Life Cycle Analysis (LCA) is important because we can only manage what we measure and LCA is recognised as one of the best methods of measuring ecological burdens and benefits. LCA is also a window on innovation as well as due diligence. The Australian Cooperative Research Centre for Construction Innovation (CRC CI), CSIRO, RMIT, ecospecifier, Evah Associates and other teams have worked on such LCA tools and databases since 1995 with input from a wide range of primary and secondary industry supply chain segments. Lack of competitor agreement on data or methods is an ongoing historical reality but alone it is not sufficient reason to discourage people from applying the existing valuable body of LCA knowledge to improve their environmental performance.
Evah Associates use and develop LCI databases compiled by:
Government, Research and Industry teams under confidentiality agreements since 1995
Groups in key primary and secondary industry on local and overseas inventory data.
Partners in Tables 1 and 2 with knowledge from buying and researching products.
Teams working in mineral, timber, fuel, power, metal, polymer and chemical segments.
Scientists with public access data on licensed operations, resource quality and emissions.
Jones D., Watson P. and Mitchell P. (2005) Building Project Definition Needs, Procs ALCAS 2005 Conference: Sustainability Measures for Decision-support, Sydney Australia.
Jones D. G., Watson P. & Mitchell P. (2004) Environmental assessment for commercial buildings: Stakeholder requirements & tool characteristics Report 2001-006-B-01, Icon.Net, Australia.
Jones D.G., Watson P., Scuderi P. & Mitchell P. (2006) Ch 10: Clients’ Building Product Ecoprofiling Needs, in Brown K., Hampson K. & Brandon P. (Eds) Clients Driving Construction Innovation: Moving Ideas into Practice. ISBN 1-7410712-8-3 Icon.Net Australia.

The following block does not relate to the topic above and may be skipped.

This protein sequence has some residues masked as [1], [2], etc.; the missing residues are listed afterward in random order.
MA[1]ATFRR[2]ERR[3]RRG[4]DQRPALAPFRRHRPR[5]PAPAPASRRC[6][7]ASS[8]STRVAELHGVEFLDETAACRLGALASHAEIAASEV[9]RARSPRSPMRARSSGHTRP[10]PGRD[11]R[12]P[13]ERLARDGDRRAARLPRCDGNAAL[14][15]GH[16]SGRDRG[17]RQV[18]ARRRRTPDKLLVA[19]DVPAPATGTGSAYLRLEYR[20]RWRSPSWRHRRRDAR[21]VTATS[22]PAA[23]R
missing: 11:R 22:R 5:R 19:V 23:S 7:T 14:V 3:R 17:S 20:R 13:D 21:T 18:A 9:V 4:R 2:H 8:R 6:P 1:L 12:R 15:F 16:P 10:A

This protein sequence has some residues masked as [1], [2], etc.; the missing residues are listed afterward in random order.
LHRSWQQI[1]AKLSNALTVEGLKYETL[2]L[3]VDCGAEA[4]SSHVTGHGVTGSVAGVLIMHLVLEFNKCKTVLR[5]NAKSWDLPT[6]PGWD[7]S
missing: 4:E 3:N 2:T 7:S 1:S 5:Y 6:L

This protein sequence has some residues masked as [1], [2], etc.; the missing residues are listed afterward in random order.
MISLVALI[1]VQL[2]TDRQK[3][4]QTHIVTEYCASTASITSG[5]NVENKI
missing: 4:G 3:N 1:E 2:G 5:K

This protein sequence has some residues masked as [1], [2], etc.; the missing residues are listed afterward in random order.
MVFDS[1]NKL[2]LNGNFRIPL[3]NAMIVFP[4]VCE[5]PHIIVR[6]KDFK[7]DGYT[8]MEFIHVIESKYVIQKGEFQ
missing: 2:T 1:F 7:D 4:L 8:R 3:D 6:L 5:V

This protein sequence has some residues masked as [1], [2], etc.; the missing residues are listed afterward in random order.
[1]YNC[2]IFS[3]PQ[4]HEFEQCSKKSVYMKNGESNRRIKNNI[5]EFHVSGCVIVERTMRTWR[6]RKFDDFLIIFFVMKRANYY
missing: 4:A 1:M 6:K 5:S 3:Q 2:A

Jones D. G., Watson P. & Mitchell P. (2004) Environmental Assessment for Commercial Buildings: Stakeholder Needs etc in Procs CIB Clients Driving Innovation, CRC CI, Australia.
Watson P., Jones D. G., Mitchell P. (2004) Are Australian Building Eco-Assessment Tools Meeting Stakeholder Decision-Making Needs? pp 371-377 in Contexts of Architecture, Procs 38th Architectural Science Ass & Intl Building Performance Simulation Ass, Australia.
The NSW and Queensland Government, CRC CI, CSIRO, RMIT, ecospecifier, Evah Associates working on our LCA tools and databases since 1995 have been helped by experts contributing data on the broadest industry sectors. While individuals from other groups working to agree on LCA data development methods may disparage many existing LCA providers, such lack of agreement across industry groups is in the nature of competition and this historical reality is ongoing now and for the foreseeable future.
As LCA is a window on innovation as well as control systems it is unwise to apply self-serving excuses to delay uptake of the body of existing LCA and LCI to asses environmental performance and opportunity or ensure responsible planning and management. Doing no LCA is to actually implement the worst LCA results that do not measure, defend or increase the quality of a client's green outcomes in the interim.
Sustainability Assessment and Environmental Product Declarations